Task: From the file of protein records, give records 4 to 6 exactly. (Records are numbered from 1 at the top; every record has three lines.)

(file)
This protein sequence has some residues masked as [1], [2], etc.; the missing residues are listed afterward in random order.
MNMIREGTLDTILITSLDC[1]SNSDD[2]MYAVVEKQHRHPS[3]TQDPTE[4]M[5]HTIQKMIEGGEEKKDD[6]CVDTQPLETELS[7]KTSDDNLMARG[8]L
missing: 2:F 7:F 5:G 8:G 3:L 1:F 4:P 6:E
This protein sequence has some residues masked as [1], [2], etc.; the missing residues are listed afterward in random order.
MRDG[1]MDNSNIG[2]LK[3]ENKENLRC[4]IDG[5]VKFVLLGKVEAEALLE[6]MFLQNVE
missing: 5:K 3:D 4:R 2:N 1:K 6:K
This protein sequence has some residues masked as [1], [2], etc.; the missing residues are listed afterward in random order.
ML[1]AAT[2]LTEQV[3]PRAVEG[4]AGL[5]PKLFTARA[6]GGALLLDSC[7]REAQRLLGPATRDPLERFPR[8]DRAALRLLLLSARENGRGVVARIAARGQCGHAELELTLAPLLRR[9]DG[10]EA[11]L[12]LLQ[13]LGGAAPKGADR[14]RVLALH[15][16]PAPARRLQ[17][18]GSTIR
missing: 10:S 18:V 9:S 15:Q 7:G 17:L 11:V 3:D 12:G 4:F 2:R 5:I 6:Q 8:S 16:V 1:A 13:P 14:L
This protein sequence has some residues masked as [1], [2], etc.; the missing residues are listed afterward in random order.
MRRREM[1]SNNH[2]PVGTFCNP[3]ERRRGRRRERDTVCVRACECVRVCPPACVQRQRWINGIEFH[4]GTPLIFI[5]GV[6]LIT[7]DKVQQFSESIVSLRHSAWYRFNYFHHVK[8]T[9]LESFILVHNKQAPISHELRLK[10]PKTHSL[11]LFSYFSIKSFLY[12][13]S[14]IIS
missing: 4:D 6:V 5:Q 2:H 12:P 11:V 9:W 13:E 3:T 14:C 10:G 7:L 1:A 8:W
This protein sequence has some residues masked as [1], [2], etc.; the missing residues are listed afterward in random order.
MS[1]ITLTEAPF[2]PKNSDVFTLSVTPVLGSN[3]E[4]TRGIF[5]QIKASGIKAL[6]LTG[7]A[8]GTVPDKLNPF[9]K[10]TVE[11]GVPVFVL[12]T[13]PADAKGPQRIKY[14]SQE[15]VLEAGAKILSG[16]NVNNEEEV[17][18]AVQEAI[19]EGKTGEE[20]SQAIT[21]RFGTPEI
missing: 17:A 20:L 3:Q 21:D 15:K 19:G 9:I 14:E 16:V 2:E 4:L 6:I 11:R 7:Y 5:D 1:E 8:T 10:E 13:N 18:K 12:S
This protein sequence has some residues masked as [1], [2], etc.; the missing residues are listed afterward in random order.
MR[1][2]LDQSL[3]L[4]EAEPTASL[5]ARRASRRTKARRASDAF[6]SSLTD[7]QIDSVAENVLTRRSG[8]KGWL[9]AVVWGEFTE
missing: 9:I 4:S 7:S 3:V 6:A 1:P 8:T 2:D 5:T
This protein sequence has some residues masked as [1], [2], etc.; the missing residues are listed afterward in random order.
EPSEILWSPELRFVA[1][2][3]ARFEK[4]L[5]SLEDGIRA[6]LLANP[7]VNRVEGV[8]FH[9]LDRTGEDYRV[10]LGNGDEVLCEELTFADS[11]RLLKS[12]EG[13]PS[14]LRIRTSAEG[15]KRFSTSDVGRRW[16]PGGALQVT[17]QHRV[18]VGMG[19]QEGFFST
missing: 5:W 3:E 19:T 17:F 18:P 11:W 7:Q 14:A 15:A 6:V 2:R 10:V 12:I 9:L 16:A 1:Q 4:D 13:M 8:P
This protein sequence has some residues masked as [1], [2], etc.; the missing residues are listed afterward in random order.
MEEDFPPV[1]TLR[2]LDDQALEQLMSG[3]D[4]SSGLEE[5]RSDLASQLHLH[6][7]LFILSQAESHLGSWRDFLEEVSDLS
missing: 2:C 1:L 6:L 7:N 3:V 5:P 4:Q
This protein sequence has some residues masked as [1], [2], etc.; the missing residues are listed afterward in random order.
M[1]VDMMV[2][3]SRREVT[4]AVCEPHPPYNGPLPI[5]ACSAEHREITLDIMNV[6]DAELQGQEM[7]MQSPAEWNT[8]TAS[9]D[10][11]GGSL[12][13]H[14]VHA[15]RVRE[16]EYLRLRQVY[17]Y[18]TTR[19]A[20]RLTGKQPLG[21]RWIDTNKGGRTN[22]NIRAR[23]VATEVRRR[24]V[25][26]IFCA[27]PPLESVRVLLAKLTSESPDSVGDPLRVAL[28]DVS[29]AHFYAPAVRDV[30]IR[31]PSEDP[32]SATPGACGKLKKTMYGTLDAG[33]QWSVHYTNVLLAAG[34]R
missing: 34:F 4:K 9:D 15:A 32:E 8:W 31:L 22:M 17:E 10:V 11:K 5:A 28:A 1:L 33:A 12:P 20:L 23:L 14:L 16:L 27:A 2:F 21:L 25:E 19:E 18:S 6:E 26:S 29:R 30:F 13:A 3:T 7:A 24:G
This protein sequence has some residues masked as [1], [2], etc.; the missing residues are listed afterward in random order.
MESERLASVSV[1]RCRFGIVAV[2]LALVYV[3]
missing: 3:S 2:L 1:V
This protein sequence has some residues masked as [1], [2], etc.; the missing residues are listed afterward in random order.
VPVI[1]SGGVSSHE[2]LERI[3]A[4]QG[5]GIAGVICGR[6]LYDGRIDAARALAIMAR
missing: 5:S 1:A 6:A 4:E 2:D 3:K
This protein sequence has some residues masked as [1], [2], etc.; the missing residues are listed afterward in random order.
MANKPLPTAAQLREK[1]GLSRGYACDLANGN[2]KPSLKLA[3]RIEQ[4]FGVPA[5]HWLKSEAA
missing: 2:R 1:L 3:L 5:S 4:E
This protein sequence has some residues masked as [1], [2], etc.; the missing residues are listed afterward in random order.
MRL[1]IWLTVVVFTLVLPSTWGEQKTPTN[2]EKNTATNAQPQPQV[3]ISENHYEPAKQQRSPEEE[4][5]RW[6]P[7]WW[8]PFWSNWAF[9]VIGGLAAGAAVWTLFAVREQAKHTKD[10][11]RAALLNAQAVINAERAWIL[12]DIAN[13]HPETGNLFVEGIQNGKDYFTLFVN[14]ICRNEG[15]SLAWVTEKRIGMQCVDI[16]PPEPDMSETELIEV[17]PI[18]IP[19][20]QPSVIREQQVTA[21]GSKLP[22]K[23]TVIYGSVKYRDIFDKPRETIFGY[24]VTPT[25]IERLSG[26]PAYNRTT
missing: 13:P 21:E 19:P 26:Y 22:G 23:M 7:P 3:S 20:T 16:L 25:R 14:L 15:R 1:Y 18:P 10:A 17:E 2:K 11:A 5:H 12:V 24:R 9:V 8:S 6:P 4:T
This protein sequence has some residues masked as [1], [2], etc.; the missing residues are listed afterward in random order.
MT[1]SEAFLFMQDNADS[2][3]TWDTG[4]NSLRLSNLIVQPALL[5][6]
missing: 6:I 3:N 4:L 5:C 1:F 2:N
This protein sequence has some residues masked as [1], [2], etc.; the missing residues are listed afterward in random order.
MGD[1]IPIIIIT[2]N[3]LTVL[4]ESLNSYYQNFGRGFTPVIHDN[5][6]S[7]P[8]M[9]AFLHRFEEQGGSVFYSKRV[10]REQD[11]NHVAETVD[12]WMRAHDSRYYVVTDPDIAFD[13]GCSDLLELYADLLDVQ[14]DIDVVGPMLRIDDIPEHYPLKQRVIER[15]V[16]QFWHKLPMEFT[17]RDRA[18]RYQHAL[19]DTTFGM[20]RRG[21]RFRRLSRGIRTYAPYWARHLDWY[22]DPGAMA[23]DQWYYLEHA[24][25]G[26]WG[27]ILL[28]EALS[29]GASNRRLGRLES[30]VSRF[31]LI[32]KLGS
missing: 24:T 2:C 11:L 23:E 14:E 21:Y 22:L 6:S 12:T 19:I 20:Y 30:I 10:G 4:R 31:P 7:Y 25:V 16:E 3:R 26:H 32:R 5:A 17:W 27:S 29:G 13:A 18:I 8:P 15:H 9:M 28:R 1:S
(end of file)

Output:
This protein sequence has some residues masked as [1], [2], etc.; the missing residues are listed afterward in random order.
MRRREM[1]SNNH[2]PVGTFCNP[3]ERRRGRRRERDTVCVRACECVRVCPPACVQRQRWINGIEFH[4]GTPLIFI[5]GV[6]LIT[7]DKVQQFSESIVSLRHSAWYRFNYFHHVK[8]T[9]LESFILVHNKQAPISHELRLK[10]PKTHSL[11]LFSYFSIKSFLY[12][13]S[14]IIS
missing: 4:D 6:V 5:Q 2:H 12:P 11:V 9:W 13:E 3:T 14:C 10:G 7:L 1:A 8:W
This protein sequence has some residues masked as [1], [2], etc.; the missing residues are listed afterward in random order.
MS[1]ITLTEAPF[2]PKNSDVFTLSVTPVLGSN[3]E[4]TRGIF[5]QIKASGIKAL[6]LTG[7]A[8]GTVPDKLNPF[9]K[10]TVE[11]GVPVFVL[12]T[13]PADAKGPQRIKY[14]SQE[15]VLEAGAKILSG[16]NVNNEEEV[17][18]AVQEAI[19]EGKTGEE[20]SQAIT[21]RFGTPEI
missing: 17:A 20:L 3:Q 21:D 15:K 19:G 9:I 14:E 16:V 2:E 4:L 6:I 11:R 7:Y 5:D 1:E 8:T 10:E 13:N 18:K 12:S
This protein sequence has some residues masked as [1], [2], etc.; the missing residues are listed afterward in random order.
MR[1][2]LDQSL[3]L[4]EAEPTASL[5]ARRASRRTKARRASDAF[6]SSLTD[7]QIDSVAENVLTRRSG[8]KGWL[9]AVVWGEFTE
missing: 9:I 4:S 7:S 3:V 6:A 1:P 8:T 2:D 5:T